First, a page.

Positive feedback on EGBA advertising code from independent monitoring
The European Advertising Standards Alliance has recommended more clarity in some areas but described the EGBA code as a “solid basis for responsible advertising”.
Belgium.- The first independent monitoring of the European Gaming and Betting Association’s (EGBA) pan-European responsible advertising code has found that it provides comprehensive and detailed content and that EGBA members already correctly apply most measures.
The monitoring was conducted by the European Advertising Standards Alliance (EASA), a Brussels-based association that represents European self-regulatory organisations for advertising. It found that the EGBA code provided “a solid basis for responsible advertising”. It also found that EGBA members already applied most of the code’s measures.
EASA suggested some improvements to strengthen the code and its application. It suggested more clarity in responsible gambling messages in adverts (both in terms of legibility and speed), the explicit mention of legal age requirements for online gambling and the use of age-gating mechanisms on social media profiles.
The pan-European responsible advertising code for online gambling was established by EGBA in 2020 and covers advertising content, social media, minor protection, and responsible gambling messaging. Monitoring is an integral part of the code and EGBA members have their compliance periodically monitored by an independent third party to improve the code’s effectiveness and ensure it is kept up to date.
EGBA commissioned EASA to monitor the code during the Euro 2020 football tournament in 2021. EASA was assisted by the advertising analytics company Nielson, which collected 1,240 adverts from EGBA members in four countries (Greece, Ireland, Romania and Sweden). EASA then assessed these adverts, which included TV ads, online pre-rolls, static and animated online banners, along with the social media accounts of EGBA members.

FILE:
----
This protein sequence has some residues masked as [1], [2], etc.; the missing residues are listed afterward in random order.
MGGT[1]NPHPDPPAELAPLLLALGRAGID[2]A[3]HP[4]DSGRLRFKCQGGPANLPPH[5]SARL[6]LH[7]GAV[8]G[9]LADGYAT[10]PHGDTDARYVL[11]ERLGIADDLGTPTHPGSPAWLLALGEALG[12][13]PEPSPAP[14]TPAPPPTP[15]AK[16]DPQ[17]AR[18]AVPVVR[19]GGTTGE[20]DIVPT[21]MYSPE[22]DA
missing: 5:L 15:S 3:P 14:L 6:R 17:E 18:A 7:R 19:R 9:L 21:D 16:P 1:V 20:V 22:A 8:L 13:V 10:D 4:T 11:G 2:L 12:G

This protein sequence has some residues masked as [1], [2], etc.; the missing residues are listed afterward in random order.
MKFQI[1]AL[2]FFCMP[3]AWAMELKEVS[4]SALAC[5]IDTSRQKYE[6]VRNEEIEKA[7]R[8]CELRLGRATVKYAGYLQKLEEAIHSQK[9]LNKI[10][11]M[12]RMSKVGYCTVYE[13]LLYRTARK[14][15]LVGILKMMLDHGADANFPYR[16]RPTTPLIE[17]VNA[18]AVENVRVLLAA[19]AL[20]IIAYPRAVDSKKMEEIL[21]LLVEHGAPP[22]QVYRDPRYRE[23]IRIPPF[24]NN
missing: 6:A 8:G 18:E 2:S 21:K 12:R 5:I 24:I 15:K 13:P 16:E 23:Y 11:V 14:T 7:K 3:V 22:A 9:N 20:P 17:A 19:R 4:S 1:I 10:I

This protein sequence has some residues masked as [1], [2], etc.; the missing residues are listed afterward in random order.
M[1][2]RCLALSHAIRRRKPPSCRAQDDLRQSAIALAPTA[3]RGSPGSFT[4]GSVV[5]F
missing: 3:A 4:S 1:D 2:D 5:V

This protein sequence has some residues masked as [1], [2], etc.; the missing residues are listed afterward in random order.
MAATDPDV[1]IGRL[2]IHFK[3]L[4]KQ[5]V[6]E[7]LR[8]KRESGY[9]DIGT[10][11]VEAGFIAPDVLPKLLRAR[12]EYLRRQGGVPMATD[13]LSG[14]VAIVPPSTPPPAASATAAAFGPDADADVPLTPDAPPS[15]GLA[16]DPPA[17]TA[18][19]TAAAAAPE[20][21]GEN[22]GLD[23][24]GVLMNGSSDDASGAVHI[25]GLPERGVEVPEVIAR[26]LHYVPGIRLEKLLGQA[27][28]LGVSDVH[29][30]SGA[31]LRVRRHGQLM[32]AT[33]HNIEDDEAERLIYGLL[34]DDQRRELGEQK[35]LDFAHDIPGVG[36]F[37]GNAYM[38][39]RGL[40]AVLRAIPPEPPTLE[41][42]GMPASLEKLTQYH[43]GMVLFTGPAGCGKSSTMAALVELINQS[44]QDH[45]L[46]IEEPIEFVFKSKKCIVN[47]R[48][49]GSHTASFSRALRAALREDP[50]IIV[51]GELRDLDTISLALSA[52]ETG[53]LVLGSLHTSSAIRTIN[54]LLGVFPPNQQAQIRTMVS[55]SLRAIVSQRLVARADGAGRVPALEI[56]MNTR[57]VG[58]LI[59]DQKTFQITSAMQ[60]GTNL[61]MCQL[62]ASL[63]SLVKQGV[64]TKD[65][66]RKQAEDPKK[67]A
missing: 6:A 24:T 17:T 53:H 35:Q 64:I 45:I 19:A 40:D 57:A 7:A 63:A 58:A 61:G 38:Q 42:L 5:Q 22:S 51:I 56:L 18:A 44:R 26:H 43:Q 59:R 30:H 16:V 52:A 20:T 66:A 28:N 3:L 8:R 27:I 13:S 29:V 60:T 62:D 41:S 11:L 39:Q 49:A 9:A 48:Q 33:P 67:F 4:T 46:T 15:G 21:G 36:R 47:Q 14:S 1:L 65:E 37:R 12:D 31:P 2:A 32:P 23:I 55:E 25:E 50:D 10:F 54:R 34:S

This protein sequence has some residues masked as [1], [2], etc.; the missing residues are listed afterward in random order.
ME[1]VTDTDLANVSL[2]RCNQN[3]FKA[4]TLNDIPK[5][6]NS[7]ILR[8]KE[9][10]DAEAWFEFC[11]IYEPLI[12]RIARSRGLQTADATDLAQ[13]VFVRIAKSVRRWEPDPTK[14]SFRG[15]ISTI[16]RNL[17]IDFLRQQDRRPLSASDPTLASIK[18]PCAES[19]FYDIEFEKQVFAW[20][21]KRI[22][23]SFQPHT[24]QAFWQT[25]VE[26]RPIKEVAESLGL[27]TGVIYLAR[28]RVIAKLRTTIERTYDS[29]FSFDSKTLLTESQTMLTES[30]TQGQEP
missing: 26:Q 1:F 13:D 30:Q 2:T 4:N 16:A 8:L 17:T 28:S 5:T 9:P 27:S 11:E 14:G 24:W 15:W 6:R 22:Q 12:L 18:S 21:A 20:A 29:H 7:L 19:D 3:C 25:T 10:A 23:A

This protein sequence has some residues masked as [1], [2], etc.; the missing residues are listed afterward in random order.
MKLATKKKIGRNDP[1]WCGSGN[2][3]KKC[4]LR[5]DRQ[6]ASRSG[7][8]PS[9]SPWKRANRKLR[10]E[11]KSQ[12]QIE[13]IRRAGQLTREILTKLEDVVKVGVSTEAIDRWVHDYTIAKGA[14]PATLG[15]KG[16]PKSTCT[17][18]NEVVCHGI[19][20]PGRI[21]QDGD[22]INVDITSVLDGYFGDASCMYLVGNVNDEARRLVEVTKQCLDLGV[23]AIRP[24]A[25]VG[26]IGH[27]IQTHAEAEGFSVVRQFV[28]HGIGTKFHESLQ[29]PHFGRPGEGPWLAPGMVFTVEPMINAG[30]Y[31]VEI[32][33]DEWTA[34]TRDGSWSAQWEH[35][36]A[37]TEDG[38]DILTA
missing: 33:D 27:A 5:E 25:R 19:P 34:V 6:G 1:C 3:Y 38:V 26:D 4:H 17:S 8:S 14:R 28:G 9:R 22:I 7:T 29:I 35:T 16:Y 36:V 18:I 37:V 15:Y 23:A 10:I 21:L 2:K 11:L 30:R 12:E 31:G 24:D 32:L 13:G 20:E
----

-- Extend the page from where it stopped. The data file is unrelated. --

In its conclusions, EASA gave positive feedback about the code, stating that it provides a solid basis for responsible advertising, due to its comprehensive and detailed content. It noted that EGBA members had been particularly successful in correctly applying measures on content moderation.
As a next step, EGBA members will discuss how to utilise and implement the feedback from EASA to further strengthen the overall effectiveness of the code.
EGBA secretary general Maarten Haijer said: “We’re pleased with the monitoring results and the progress our members are making in promoting responsible advertising. We thank EASA for its critical but constructive approach. Advertising is an essential tool to inform the public of which gambling operators are licensed and regulated – and it can be done responsibly.
“We encourage other operators to sign up to the code and join our efforts to raise responsible advertising standards. The industry must get serious about responsible and measured advertising, especially with the World Cup coming up later this year, otherwise the pressure of advertising restrictions will continue to pile on.”
In March, the EGBA welcomed a reported 55 per cent decrease in advertising from major gambling brands being placed on websites that breach intellectual property rights in the EU. The figure comes from a new study by the European Union’s Intellectual Property Office (EUIPO).
The study analysed the amount and type of online advertising found on IPR-infringing websites and apps in the EU, including streaming sites for sports, movies and TV shows. It found that advertising from major gambling brands, including EGBA members, on such sites fell by 55 per cent in 2021 despite advertising from all sectors increasing by 26 per cent.
The association also launched a new expert group on cyber security to facilitate information sharing on cyber threats and attacks among its members and to promote cooperation to track and resolve incidents and identify and solve security vulnerabilities.
The group will comprise cyber security experts from EGBA member operators, with a Memorandum of Understanding to allow for data sharing between the different operators. Participation will be open to all members. The group will also seek to research and implement best practices on cyber security.
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